05:23So everybody could see live actors play, except it wasn’t live, of course.
05:29That was the beginning of film, ‘cause they didn’t know any better.
05:34And then they started taking the projector outdoors and filming and the whole world changed.
05:40A new modality was invented for acting, playing, and disseminating knowledge.
05:48The same sort of thing is happening now with e-books. You know, you buy a new Nook or one of these things.
05:54You get the...you read it, you turn the page, the interface is for turning pages, but now people are starting to say...
06:02...I’d like to have a different kind of a book, a wiki book, a book that never ends. A new modality is about to emerge in text.
06:13And the same thing really happened in maps when CAD first was invented for making maps and used for maps...
06:21...it was, okay, I can reproduce the map. I can disseminate a map kind of like digital maps, not like digital movies.
06:27I mean like movies. Everybody can see my map.
06:29I can change scales, and then the thinking about GIS came along, where instead of graphic features, it was geographic features.
06:37And we could look at multiple applications out of a single database. A new modality was invented.
06:46And today, GIS is going through another massive shift with real-time information, distributed services...
06:56...being able to bring things together dynamically.
06:59And then the intersection between that and the whole life cycle of facilities and design and processes is birthing, here.
07:12Actually, here. With the introduction of new methods that use geographic information in a systematic way...
07:20...to create alternative futures, and evaluate them quickly, and understand the consequences of them, and then step ahead.
07:29And I think about the maps on the web today with routing alternatives.
07:34I can route based on minimum traffic, or only on the freeways, or I can look at alternatives, and I can pick one.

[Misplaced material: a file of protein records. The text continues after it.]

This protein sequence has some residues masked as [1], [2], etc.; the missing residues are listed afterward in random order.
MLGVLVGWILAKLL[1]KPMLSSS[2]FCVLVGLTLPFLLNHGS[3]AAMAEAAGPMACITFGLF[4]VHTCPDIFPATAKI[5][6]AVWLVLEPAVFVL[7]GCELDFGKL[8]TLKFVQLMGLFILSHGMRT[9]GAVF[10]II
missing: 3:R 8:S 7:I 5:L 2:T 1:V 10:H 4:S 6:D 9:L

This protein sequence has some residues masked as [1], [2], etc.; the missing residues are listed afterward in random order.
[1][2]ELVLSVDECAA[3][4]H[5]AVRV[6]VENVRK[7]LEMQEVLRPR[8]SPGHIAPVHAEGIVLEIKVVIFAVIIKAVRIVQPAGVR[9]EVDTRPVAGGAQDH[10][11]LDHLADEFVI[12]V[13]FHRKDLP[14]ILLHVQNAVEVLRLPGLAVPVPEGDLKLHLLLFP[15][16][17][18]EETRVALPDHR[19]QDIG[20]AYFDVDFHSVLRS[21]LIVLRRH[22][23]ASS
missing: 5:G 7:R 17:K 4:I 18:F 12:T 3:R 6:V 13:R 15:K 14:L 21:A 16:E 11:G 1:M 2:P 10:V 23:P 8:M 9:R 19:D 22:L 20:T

07:41I’m given the information that I can support my decision about which way to go...
07:46...which way will give me the most of this and the least of that. That’s just the beginning.
07:52For designers, many of you, the world is becoming digital and geographic information is becoming pervasive.
08:02We’re measuring...in the future, we will measure virtually everything that moves and changes.
08:09And we’ll be able to have it accessible through the Web.
08:13And we’ll be able to design and sketch alternative scenarios on top of that...
08:19...and then understand the consequences of those, and help us in doing design.
08:25A friend of mine a couple of days ago, shared with me that half of the time of the designer and the engineer...
08:32...is spent on assembling and getting the information together, collecting all the data.
08:38Sometimes it’s more, as some of you know, particularly in landscape planning.
08:43If all of that came together, and moreover, design became a transaction on a database of change in the sky, in the cloud...
08:54...I could do my work, leveraging the information that was available to me, create collaborative designs on the web...
09:03...which would consider all the factors and allow me to collaborate with others who had better ideas or other ideas...
09:12...who could come up with templates for design and share them.
09:17Wow, that’s an exciting thing. That’s a whole new modality. That’s the modality that we’re moving into.
09:24And so, for me, I want you to think about this in the next couple of days.
09:32Open up your...not that you’re not open up, and think along these lines.
09:40This morning, we have a very rich agenda. Lots of things are packed in...
09:44...so by the way, you took too long in getting in here this morning, so I’m...we’ve got to stay on time.
09:51And this morning, we’re first going...to get us going, look at a few examples...
09:59...of some of the technology that’s going on with some of my colleagues.
10:03They’re going to show a little bit of what I’m talking about.
Jack Dangermond’s Introduction to the 2011 GeoDesign Summit
Esri president Jack Dangermond introduces the 2011 GeoDesign Summit.
- Recorded: Jan 6th, 2011
- Runtime: 10:08
- Views: 16472
- Published: Feb 10th, 2011